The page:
“Good afternoon, everybody. This morning, Secretary Napolitano announced new actions my administration will take to mend our nation’s immigration policy, to make it more fair, more efficient, and more just — specifically for certain young people sometimes called “Dreamers.” …Over the next few months, eligible individuals who do not present a risk to national security or public safety will be able to request temporary relief from deportation proceedings and apply for work authorization.”
SW: Deferred Action for Childhood Arrivals, or DACA, was a historic move. It stopped deportations of “dreamers” – immigrant youth who arrived to the country before they were fifteen – while providing them with work visas. DACA had the potential to impact 1.9 million immigrant youth. It provided them with legitimacy and stability. It meant, they could get jobs which could also lead to health insurance and could help them provide for their families.
SR: Immigrant youth activists in the US had pushed hard to make this happen. The news broadcast teary eyed hugs and reactions as they all celebrated.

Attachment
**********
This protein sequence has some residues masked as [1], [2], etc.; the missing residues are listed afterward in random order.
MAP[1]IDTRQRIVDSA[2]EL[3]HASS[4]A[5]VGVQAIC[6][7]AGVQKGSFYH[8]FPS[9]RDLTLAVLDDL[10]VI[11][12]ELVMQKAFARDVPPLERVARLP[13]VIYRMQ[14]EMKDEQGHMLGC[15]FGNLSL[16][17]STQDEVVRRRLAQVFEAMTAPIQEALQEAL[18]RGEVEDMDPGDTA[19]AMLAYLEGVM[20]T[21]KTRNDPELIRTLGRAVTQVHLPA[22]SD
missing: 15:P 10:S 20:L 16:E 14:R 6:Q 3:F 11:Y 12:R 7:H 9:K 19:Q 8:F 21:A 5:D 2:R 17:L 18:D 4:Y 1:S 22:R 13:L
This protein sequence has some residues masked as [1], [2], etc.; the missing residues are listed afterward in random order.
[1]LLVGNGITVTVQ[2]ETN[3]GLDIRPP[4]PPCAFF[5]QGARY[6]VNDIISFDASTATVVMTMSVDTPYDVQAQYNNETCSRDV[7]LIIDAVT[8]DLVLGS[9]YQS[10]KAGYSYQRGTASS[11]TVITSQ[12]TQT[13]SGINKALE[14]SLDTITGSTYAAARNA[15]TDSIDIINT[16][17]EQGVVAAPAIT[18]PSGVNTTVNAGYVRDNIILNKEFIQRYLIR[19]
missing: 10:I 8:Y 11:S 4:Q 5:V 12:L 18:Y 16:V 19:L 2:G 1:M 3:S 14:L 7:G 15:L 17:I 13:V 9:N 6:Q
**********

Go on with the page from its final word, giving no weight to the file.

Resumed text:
Meanwhile, Luis, who would have been eligible, was now in Mexico.
L: That moment was horrible for me. I remember I had, I started like crying, how mad I was. I was happy that it had passed for my friends that were there but at the same time, in my case, my personal feelings. I was like, why didn’t you guys do this while I was there. Why am I being left out? That’s what I was feeling and like I was feeling so stressed out and depressed. I was feeling, I was getting desperate. I was like I need to back, I need to go back, I need to go back, like the US didn’t know I got out. So that’s what, you know, led me to another big decision in my life, which was crossing the border illegally on my own.
SR: Luis, then had a crazy idea. A desperate idea. If he could sneak back into the country under wraps, maybe no one would ever know that he left.
Remember, he came over before Kindergarten, so this is something he *barely* remembers. Now he has to do it on his own. It’s a complicated process to cross the border, and a dangerous one. Luis had to do his research to figure out how he could do it. Finally he connected with people who could help him cross.